The agreement also deals with cooperation on missile defence and possible lifting of US export controls on sensitive military technology.

 

"The United States and India have entered a new era," a statement said after the signing by US Defence Secretary Donald Rumsfeld and his Indian counterpart, Pranab Mukherjee, who is on a visit to Washington.

 

"We are transforming our relationship to reflect our common principles and shared national interests," it said of the so-called "new framework for the US-India defence relationship" signed at the Pentagon.

 

The ministers agreed to set up a "defence procurement and production group" to oversee defence trade, as well as prospects for co-production and technology collaboration" and sign deals on military "research, development, testing and evaluation" as well as naval pilot training.

 

"Today, we agree on a new framework that builds on past successes, seizes new opportunities and charts a course for the US-India defence relationship for the next 10 years," the statement said.

 

Major world power

 

The military pact comes three months after the US unveiled plans to help India become a "major world power in the 21st century" and ahead of a visit by Indian Prime Minister Manmohan Singh at the invitation of US President George Bush from 18 to 20 July.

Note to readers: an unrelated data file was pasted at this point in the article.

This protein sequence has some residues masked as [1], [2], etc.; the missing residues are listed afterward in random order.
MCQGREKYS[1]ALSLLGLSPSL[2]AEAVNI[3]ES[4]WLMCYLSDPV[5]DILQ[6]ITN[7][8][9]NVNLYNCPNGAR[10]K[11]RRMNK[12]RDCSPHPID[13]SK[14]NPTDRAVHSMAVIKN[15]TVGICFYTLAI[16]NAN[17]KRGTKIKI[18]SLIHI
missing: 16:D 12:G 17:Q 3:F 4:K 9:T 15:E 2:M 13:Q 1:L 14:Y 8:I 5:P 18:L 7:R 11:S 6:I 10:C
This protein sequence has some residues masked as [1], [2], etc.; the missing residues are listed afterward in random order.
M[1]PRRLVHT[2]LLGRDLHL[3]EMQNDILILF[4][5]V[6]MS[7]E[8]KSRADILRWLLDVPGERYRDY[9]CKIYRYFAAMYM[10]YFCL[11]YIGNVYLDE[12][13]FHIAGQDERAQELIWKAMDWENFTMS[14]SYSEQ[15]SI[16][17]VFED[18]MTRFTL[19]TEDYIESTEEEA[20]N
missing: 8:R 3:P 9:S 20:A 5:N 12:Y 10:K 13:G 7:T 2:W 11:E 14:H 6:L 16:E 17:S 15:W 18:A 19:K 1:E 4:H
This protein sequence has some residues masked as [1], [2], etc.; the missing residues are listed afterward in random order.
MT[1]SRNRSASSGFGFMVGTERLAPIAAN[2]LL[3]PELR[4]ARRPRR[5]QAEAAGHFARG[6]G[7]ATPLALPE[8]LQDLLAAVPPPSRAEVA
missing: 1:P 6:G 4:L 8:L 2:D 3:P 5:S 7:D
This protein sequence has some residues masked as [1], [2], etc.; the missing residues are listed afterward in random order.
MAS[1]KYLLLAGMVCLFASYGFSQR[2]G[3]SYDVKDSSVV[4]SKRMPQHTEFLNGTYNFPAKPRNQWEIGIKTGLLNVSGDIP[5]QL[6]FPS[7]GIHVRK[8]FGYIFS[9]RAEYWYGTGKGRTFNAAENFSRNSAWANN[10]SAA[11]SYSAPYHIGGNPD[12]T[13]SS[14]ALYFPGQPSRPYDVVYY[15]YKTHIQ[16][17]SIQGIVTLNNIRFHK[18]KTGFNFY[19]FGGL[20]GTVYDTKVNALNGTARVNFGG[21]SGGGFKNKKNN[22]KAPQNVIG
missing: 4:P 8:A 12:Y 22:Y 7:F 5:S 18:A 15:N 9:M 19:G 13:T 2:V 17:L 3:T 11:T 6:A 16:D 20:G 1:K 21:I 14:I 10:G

Rumsfeld: The United States and
India have entered a new era

Singh is scheduled to address a joint meeting of Congress.

 

House of Representatives Speaker Dennis Hastert said on Tuesday that he looked forward to hearing from the visitor "how our two countries can help grow the global economy and make our world safe from those who seek to do us harm".

 

Washington's move to boost relations between the two countries which were on the opposite sides in the Cold War is seen by analysts as part of a strategy to counter the growing influence of China, India's immediate neighbour.

 

Permanent member

 

The US may back India's bid to become a permanent member in the UN Security Council, aside from its already pledged support for Japan, some analysts say.

 

Mukherjee: Some areas of the
agreement must be negotiated

Mukherjee said the US could also end its policy of restricting supply of dual use nuclear and space technologies to India, sanctions imposed after India became an undeclared nuclear power.

 

"I feel there is a possibility of a change," he told reporters.

 

He said specific areas for cooperation under the new agreement would be subject to negotiations but urged defence companies to study the different defence procurement procedures of the two countries to achieve quick results.

 

Strengthening ties

 

Rumsfeld did not speak to reporters but had said recently that US military ties with India would be strengthened and predicted that China's influence would decline unless it moved to a freer political system.

 

"It's pretty clear where India's going, and one would anticipate the relationship with India will continue to strengthen as we go through the period ahead," Rumsfeld had said.

 

F-16 warplanes may be used by
the Indian Air Force

Washington has given the green light to Lockheed Martin and Boeing to offer F-16 and F-18 warplanes as candidates for the Indian Air Force's multi-role fighter programme, while also pledging support for Indian requests for other transformative systems in areas such as command and control, early warning, and missile defence.

 

India has relied so far on French and Russian frontline fighters.